TOKYO–On Tuesday at a 7 p.m. press conference, Japanese Prime Minister Shinzo Abe declared a state of emergency for Tokyo and six other prefectures. The long-awaited measure was taken in response to a dramatic increase in the official number of novel coronavirus infections.
Up until March 24, when the Tokyo 2020 Olympics were postponed until next year, Japan’s government had given the impression that everything was under control. Even the decision to put off the Games was cast as the result of foreign Olympic committees announcing they would not attend during the pandemic that was touching, well, other countries.
Then on March 25, a day after the announcement, Tokyo counted 41 confirmed cases of the virus, more than double its previous high of 17 cases. The same day, Tokyo Governor Yuriko Koike held a press conference warning that the city was at a critical phase. She said that it might see an explosion in the number of infections if it failed to act. She used the word “lockdown” as if it came out of the blue and asked everyone to refrain from leaving their homes—for that weekend.
The numbers nationwide kept rising. “In order to make it appear that the city was taking control of the coronavirus, Tokyo made the number of patients look smaller,” former Prime Minister Yukio Hatayama tweeted caustically on March 25. “The coronavirus has spread while they waited. [For Governor Koike] it was the Olympics first, not Tokyo’s residents.”
No one is denying there is a problem now, just two weeks after the Olympic announcement. As of early April 9, Japan has conducted 61,498 tests for the virus, and confirmed 4,877 cases. There have been 94 deaths.
But while Tokyo, Osaka and other prefectures are planning what they call a “soft lockdown” to stop the spread of the virus, Japan’s Ministry of Foreign Affairs (MOFA) is planning to engage in a software lockdown of criticism about Japan’s handling of the coronavirus.
According to an article in the newspaper Mainichi published April 7, the ministry has been given a budget to combat the plague of foreign criticism directed at Japan’s government.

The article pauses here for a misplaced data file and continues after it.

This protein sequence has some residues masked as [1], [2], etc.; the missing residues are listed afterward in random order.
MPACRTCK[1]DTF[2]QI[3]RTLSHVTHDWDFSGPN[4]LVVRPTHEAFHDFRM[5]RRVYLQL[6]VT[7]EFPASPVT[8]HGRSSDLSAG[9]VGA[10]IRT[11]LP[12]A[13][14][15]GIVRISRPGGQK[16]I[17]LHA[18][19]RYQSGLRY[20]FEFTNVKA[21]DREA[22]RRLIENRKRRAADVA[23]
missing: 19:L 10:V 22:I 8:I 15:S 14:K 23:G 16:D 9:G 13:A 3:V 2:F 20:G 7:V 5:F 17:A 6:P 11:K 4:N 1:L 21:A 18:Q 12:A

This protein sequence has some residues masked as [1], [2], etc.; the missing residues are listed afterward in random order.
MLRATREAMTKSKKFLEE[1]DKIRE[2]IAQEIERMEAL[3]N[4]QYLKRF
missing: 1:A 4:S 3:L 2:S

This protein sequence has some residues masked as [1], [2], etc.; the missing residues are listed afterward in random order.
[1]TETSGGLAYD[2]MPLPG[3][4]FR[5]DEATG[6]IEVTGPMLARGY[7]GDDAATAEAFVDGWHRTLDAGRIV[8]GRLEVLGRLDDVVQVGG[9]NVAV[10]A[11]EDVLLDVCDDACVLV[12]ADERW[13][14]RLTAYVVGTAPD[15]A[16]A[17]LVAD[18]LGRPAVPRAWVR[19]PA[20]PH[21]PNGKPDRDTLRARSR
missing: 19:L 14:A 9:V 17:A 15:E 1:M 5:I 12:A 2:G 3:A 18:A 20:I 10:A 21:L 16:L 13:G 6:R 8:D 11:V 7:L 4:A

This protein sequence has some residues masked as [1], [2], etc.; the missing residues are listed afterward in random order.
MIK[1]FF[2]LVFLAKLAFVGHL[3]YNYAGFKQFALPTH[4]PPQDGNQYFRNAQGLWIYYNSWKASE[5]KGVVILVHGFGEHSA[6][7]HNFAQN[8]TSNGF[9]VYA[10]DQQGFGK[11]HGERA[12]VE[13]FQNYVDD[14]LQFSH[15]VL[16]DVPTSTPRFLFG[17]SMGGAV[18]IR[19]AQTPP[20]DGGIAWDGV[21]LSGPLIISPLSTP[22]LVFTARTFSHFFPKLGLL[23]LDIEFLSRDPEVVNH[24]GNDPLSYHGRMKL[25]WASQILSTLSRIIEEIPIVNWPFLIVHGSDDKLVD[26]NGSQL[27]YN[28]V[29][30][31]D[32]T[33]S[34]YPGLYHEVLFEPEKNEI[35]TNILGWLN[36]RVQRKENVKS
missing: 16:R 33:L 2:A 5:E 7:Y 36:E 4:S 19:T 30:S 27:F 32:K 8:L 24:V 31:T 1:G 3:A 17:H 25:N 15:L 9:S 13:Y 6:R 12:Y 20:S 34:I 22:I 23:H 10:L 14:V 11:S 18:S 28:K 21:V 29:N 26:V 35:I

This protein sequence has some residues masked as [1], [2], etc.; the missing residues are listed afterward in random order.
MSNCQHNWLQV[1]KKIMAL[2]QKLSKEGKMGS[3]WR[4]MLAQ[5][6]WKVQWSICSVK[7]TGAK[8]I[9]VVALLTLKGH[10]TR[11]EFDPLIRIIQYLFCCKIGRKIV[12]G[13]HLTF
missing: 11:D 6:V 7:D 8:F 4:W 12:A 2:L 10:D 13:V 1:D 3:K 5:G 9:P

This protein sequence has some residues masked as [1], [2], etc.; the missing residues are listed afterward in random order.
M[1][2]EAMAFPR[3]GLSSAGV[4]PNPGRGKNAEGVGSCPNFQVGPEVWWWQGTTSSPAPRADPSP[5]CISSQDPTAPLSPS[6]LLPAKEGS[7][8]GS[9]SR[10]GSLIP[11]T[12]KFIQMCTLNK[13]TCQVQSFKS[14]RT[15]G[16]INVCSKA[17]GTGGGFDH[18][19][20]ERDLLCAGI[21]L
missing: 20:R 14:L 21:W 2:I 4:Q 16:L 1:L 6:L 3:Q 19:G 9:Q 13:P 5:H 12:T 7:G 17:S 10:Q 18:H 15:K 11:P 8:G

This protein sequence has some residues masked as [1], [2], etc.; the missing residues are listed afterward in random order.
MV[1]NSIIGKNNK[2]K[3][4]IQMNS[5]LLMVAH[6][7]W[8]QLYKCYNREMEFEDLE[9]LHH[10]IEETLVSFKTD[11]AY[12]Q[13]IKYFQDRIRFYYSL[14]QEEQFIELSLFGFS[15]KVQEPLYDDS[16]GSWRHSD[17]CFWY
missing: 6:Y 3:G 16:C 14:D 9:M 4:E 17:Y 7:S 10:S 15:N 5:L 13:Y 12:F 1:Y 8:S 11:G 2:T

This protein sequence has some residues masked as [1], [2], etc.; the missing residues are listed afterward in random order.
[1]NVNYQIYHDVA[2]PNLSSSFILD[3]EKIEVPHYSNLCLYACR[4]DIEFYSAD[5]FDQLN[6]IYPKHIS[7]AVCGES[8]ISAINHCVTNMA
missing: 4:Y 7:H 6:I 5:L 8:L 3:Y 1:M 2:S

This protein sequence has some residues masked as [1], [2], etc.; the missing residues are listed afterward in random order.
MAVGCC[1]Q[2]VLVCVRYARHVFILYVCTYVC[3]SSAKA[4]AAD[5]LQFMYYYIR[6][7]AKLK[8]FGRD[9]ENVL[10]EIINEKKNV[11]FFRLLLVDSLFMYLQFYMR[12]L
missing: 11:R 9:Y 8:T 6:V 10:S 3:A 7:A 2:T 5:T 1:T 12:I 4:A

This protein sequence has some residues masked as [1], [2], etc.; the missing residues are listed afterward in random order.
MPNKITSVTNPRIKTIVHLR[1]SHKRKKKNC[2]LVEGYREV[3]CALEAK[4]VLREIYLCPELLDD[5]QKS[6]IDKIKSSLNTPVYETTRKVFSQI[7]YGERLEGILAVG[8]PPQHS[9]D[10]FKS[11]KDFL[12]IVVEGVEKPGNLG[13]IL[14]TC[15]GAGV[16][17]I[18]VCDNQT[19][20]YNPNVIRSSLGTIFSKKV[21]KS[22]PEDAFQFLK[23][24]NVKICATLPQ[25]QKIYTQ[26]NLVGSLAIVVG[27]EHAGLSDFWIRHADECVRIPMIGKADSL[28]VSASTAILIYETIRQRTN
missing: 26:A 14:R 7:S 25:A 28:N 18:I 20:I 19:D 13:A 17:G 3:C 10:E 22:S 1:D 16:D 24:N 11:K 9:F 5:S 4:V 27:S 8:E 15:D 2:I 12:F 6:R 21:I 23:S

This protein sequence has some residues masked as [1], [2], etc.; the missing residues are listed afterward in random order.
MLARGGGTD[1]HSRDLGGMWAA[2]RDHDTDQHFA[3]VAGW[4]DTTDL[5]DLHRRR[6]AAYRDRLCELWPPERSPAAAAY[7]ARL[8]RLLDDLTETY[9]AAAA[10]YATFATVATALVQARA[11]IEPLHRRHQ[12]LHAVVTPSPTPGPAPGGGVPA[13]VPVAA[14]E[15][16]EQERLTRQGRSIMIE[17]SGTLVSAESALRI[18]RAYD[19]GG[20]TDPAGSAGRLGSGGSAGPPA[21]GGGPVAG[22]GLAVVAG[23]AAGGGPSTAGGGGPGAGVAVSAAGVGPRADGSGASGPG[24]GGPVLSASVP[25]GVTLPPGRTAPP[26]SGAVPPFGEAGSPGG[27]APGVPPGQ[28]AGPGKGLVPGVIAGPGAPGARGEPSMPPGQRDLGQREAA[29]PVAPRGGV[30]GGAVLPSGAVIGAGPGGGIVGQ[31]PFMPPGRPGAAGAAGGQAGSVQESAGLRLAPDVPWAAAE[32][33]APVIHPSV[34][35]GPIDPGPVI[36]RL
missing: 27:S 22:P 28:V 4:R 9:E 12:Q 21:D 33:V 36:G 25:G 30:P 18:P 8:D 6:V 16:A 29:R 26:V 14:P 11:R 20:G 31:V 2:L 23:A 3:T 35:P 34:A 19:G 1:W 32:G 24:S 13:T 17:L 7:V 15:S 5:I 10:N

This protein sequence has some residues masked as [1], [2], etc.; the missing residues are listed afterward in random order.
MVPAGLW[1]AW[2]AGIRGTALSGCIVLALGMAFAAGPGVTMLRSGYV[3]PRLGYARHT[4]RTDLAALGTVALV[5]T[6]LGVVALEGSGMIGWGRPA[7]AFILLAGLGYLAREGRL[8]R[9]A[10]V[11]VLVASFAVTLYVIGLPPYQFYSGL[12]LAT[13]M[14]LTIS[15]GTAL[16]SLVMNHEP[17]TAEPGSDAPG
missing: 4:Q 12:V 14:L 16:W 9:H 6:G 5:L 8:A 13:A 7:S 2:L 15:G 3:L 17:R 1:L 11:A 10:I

The newly approved project will use artificial intelligence (AI) to investigate and analyze posts made from overseas on Twitter and other social networking sites. After proper analysis of tweets and posts made in the U.S., Saudi Arabia and other G20 countries, MOFA will then make counter-arguments against what it considers misinformation.
The article notes without a hint of irony, “[The ministry] took into account the wave of criticism about Japan’s handling of the epidemic aboard the Diamond Princess [cruise ship].” Both inside and outside Japan, the handling of the quarantine on the ship was regarded as an unmitigated disaster. Kentaro Iwata, a professor of infectious diseases at Kobe University, was so horrified by the complete chaos he saw on the ship when he visited, that he blew the whistle. He later said he had felt safer during an Ebola virus breakout.
If there seems to be a misapprehension about Japan, the Japanese government will dispatch “correct information” to those writing about it. The ministry reportedly is planning to launch an offensive as soon as possible.
The foreign ministry's plans were leaked to the press after Yoshihide Suga, the cabinet spokesman of the Abe regime, expressed his disappointment with a statement that had come from the U.S. embassy in Japan.
On April 3, the embassy issued an uncharacteristically blunt health alert sent to American citizens by email. It was then picked up by local media:
As compared to the number of positive cases and hospitalizations in the United States and Europe, the number of reported COVID-19 cases in Japan remains relatively low. The Japanese Government’s decision to not test broadly makes it difficult to accurately assess the COVID-19 prevalence rate. While we have confidence in Japan’s health care system today, we believe a significant increase in COVID-19 cases makes it difficult to predict how the system will be functioning in the coming weeks. In the event of a spike in cases, U.S. citizens with pre-existing medical conditions may not be able to receive the medical care they have grown accustomed to in Japan prior to the COVID-19 pandemic.
U.S. citizens were urged to go home quickly, even though many would argue that even if the hospitals here run into difficulty, you might still be better off in a country like Japan with national health care.
In any event, the Japanese media jumped on the missive to voice the truth they normally dare not speak: The Abe administration has deliberately kept testing suppressed and no one has any idea of how widespread coronavirus infection might really be.